PD Dr. med. Ulrich Matt, PhD

Focus of Research Group

Acute lung injury (ALI) is caused by direct or indirect insults to the lung, and is associated with high morbidity and mortality. Bacterial superinfections are feared complications of ALI. On the cellular level, alveolar macrophages are key innate immune cells that initiate and resolve an inflammatory process. Resolution of inflammation might impair the macrophage´s ability to clear bacteria, thus predisposing to superinfections. My project focuses on the kinetics and activation state of macrophages/monocytes during ALI in the context of bacterial superinfections.

PD Dr. med. Ulrich Matt, Phd
PD Dr. med. Ulrich Matt, PhD
Clinician Scientist

Group Members

PhD Students

Julian Better

Julian Better, MD

Project description: Acute lung injury (ALI) is caused by direct or indirect insults to the lung, and is associated with high morbidity and mortality. Bacterial superinfections are feared complications of ALI. On the cellular level, alveolar macrophages are key innate immune cells that initiate and resolve an inflammatory process. Resolution of inflammation might impair the macrophage´s ability to clear bacteria, thus predisposing to superinfections. My project focuses on the kinetics and activation state of macrophages/monocytes during ALI in the context of bacterial superinfections.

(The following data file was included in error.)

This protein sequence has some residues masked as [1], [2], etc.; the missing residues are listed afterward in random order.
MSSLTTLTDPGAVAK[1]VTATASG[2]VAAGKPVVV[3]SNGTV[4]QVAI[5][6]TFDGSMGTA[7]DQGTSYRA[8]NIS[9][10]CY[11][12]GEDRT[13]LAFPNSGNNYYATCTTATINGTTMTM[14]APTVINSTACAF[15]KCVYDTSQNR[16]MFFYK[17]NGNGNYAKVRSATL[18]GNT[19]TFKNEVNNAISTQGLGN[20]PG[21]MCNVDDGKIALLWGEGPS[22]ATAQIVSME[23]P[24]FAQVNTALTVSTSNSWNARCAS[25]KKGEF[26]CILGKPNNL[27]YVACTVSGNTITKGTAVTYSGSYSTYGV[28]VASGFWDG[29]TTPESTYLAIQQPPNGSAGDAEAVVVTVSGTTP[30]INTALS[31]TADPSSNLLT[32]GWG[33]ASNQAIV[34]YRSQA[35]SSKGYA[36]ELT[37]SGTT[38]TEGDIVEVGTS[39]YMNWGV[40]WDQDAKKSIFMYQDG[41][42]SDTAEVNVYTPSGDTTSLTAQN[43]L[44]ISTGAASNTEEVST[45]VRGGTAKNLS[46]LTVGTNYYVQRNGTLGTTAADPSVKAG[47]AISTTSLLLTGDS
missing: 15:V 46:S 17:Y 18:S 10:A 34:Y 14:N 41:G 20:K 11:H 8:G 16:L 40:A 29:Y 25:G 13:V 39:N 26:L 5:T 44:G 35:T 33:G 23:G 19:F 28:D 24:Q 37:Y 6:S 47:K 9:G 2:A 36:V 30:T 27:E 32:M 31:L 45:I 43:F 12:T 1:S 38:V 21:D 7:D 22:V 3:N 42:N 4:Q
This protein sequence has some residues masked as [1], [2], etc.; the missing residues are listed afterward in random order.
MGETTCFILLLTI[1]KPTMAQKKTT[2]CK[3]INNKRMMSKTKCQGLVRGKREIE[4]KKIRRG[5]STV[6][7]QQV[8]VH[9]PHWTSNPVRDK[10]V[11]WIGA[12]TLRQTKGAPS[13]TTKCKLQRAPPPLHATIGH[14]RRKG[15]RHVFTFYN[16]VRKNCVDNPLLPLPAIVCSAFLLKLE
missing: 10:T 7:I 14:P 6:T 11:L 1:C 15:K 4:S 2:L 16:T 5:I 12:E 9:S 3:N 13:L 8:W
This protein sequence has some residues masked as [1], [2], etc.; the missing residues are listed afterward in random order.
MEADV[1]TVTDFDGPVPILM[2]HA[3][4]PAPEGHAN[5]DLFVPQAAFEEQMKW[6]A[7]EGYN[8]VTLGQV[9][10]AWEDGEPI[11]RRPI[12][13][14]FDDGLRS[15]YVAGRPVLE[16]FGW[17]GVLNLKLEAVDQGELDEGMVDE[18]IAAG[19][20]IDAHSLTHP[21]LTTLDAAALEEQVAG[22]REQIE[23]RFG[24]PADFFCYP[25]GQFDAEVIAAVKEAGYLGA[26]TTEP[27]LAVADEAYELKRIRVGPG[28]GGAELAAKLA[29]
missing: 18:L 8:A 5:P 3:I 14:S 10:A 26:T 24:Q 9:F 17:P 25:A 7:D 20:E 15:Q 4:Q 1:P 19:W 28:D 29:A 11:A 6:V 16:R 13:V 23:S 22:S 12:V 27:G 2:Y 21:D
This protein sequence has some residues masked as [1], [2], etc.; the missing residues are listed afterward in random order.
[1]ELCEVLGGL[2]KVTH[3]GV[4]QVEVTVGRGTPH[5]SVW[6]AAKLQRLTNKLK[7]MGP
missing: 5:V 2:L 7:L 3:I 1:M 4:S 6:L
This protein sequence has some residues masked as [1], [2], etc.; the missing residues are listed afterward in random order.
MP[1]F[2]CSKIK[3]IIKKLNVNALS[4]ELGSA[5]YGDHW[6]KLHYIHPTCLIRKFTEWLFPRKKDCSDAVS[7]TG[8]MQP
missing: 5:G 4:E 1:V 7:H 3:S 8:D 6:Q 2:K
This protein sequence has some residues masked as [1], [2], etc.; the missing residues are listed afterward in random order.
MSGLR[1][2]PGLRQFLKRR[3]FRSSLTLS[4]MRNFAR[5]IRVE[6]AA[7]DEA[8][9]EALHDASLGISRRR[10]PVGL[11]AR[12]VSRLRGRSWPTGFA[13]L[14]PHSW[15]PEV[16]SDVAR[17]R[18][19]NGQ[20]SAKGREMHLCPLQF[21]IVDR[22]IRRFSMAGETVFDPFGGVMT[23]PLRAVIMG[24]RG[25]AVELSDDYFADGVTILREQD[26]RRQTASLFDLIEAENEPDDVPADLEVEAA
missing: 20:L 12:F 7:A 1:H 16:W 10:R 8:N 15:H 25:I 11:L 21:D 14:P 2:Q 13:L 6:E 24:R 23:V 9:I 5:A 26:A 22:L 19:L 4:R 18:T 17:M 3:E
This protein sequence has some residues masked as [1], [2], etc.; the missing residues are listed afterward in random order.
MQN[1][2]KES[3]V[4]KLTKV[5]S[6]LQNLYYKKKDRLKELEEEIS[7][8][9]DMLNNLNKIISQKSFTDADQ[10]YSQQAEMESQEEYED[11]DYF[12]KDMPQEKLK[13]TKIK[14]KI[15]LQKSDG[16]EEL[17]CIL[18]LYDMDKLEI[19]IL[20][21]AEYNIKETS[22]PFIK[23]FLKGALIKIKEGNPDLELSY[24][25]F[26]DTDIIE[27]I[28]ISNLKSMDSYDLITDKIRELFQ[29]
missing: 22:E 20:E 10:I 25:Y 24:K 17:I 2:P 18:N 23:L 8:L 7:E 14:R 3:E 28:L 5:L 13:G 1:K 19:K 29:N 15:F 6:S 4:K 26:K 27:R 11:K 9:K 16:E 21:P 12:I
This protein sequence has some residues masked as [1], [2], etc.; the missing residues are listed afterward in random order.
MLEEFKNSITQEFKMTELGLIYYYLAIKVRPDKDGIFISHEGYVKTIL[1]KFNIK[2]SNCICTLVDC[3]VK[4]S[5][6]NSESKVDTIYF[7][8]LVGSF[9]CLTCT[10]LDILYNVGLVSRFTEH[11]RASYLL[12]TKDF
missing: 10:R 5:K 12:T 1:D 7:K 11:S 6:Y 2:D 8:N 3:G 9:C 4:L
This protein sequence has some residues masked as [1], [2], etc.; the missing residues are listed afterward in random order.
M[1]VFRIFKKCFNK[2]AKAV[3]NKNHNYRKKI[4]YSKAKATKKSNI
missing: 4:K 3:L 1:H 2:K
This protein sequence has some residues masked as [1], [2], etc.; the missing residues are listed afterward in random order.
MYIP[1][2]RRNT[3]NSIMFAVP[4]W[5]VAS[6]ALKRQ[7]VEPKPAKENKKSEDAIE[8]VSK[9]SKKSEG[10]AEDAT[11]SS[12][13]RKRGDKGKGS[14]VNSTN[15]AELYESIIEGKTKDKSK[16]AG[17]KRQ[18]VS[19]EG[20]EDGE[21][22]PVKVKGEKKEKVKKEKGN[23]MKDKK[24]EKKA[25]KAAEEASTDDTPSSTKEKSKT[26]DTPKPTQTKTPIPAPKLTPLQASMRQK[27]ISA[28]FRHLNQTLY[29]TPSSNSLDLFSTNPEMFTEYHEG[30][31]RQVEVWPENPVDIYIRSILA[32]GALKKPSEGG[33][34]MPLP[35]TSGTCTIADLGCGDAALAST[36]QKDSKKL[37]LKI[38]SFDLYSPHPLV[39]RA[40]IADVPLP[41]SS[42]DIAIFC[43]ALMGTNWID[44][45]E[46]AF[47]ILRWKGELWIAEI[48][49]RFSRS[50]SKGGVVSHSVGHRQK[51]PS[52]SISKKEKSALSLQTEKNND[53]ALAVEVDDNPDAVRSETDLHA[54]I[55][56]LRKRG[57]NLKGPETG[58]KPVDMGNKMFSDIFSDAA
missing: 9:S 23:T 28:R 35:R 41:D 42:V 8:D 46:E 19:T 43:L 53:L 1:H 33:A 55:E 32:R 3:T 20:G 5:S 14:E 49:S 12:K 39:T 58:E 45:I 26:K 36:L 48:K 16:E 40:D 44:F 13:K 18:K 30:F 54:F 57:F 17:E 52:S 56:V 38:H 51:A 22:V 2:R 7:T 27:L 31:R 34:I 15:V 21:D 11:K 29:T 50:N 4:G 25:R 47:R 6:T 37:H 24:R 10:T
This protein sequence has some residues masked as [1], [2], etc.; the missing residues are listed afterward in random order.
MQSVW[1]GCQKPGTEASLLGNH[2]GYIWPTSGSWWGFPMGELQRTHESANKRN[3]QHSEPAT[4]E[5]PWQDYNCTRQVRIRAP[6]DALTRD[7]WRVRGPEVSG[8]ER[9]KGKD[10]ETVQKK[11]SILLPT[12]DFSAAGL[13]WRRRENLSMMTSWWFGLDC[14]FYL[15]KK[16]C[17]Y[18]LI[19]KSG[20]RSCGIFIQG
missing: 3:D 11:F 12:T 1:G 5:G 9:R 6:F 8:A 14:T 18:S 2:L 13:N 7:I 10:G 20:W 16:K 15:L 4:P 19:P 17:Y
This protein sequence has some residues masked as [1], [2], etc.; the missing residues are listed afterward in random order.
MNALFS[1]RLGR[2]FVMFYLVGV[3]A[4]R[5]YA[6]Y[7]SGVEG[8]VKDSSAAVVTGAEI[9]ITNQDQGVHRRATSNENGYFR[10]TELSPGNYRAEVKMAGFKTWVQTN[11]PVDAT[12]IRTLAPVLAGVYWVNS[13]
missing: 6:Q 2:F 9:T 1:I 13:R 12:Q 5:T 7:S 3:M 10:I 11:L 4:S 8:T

Mohammad Estiri

Mohammad Estiri

Project description: Klebsiella pneumoniae is one of the major pathogens of nosocomial pneumonia. Due to increasing antimicrobial resistance, development of new therapeutic strategies is highly required with outer membrane vesicles (OMVs) of bacteria playing an important role on the course of inflammation and infection. The aim of my project is to characterize the influence of OMVs of different K. pneumoniae strains on murine and human alveolar macrophages and develop long-term therapeutic interventions at the time of colonization, i.e. before infection develops.

Victoria Ogungbemi

Victoria Ogungbemi-Alt

Project description: During acute lung injury, alveolar macrophages (AM) orchestrate initiation and resolution of inflammation to ultimately restore homeostasis. Efferocytosis, i.e. the uptake of apoptotic cells, is significantly important during this process. My project aims to understand how cell-type specific efferocytosis can influence the immunogenic and metabolic properties of lung macrophages and how these properties can be manipulated for therapeutic use.

MD Students

Julia Findeisen

Julia Findeisen

Project description: The project is about a new antibiotic “Darobactin” being tested in pneumonia caused by Pseudomonas aeruginosa or Klebsiella pneumoniae, and how it might affect the immune system by altering the gut microbiome.

Michael-Wettstein

Michael Wettstein

Project description: